It's Ringo's birthday! Yay! And what better way to celebrate than with an analysis of the only song Ringo ever actually wrote on his own for the Beatles? (Sorry Octopus' Garden, we all know about your dirty collaboration with George.) Anyway, this song is about as good as you'd expect Mr. Ringo "Can't play the Guitar in a key other than E or A or Piano in anything other than C" Starr to create.

THE PIANO: Upon first listen this song sounded like it was just an ostinato of two notes, E and D. Seriously, with all the layering going on with other instruments it almost sounds like it's just playing an eighth note rest followed by E-D-E over and over. I was surprised then when I listened closer and realized that there were not only chords going on, but a bass line containing more than one note as well! The bass is jumping around the root and fifth of every chord, but at least it's something. Suddenly this song goes from "how the hell did he write this and think it was good enough to record" tier to "sounds like something Paul would have written" tier. Except that bassline might be a bit too complicated for Pauly-O. Heh.

After the little E-D-E ostinato whenever the song is on the I chord, it gets real boring real fast. Over the F chord it just becomes the same bassline with F-C rather than C-G bouncing around. The treble bores itself up as well, turning into just straight quarter notes after an eighth rest. In Ringo's defense, at least the eighth rest for the treble makes it a somewhat interesting chunking pattern being followed. Not nearly interesting enough to make me think DEAR GOD I MUST LEARN THIS KICK ASS PIANO PART but still better than just Paul's oft-used "four on the floor" style.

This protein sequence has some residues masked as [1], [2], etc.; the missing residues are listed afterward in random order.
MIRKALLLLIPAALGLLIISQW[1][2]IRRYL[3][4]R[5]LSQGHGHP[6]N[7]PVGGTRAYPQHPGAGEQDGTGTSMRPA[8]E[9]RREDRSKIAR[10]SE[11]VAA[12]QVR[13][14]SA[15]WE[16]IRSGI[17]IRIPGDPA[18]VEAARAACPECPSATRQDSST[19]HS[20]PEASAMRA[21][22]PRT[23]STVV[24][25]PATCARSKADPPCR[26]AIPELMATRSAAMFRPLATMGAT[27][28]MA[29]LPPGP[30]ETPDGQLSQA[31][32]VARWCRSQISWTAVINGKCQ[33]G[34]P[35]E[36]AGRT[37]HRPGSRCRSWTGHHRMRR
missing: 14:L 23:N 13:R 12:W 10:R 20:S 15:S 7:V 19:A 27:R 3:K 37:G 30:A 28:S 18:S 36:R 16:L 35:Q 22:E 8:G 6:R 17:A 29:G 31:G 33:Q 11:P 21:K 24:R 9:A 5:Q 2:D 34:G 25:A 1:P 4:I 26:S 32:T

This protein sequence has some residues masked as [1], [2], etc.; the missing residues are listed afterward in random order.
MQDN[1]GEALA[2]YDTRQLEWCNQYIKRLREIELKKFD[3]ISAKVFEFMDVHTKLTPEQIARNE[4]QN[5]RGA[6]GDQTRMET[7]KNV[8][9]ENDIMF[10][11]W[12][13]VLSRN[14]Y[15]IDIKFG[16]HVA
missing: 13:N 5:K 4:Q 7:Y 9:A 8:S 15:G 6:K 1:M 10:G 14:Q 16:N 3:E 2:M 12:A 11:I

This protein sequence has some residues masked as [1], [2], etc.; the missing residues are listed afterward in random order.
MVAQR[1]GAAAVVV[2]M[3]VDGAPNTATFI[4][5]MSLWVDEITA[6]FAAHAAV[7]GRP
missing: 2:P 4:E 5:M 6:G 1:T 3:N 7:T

By the way, it does the exact same thing over the G chord, if you hadn't guessed. And if you hadn't guessed, it probably means you've never read this blog before. Seriously, it's always that damn way. There are no other tweaks to be found all song long, it's basically the same 3 measures repeated depending on the chord they're representing. Fortunately we have the utter horrific chaos provided by the fiddle to lighten the mood - or drive you insane - but more on that later.

LAZINESS IN SONGWRITING: Well, it's in the key of C, which should surprise almost nobody. After all, when he wrote a song based around the guitar with Octopus' Garden, it was in the guitar-friendly key of E, so expecting his more Piano based song to be in C is akin to expecting the sun to rise in the morning or expecting Justin Beiber fans to show complete outrage on twitter every time #RIPJustinBeiber starts trending. Which is to say, you should reeeeally expect it. As a fun bonus for seemingly no reason whatsoever, the mono version of the song is mixed in... C# Major instead. It's so blatantly obvious that it was recorded in C and mixed up though, it's really not funny. Ringo sounds like he's on helium for Christ's sake.

The chord selection by Ringo is about as varied as the selection of songs on most of Paul's new albums. (Ballad, ballad, power ballad, ballad, acoustic ballad, ballad in a minor key...) Nothing but I, IV and V to be seen all song.

The instrument selection is strange as well. The drums are in a basic rock beat style, except for a floor tom that seemed to be recorded later hitting random 16th notes randomly throughout the song. There's a fiddle player, but the only instructions that said fiddle player received seem to be "take this Speed, then play whatever you want". There is no rhyme or reason to the fiddle's playing, and goes sporadically in every direction you can think of. The anti-piano part, if you will.

HOW RINGO GOT AWAY WITH IT: You honestly think anybody expected the next I Am The Walrus out of the guy?

Happy birthday, Ringo!


This series and blog is totally tongue in cheek. I really do love Paul McCartney.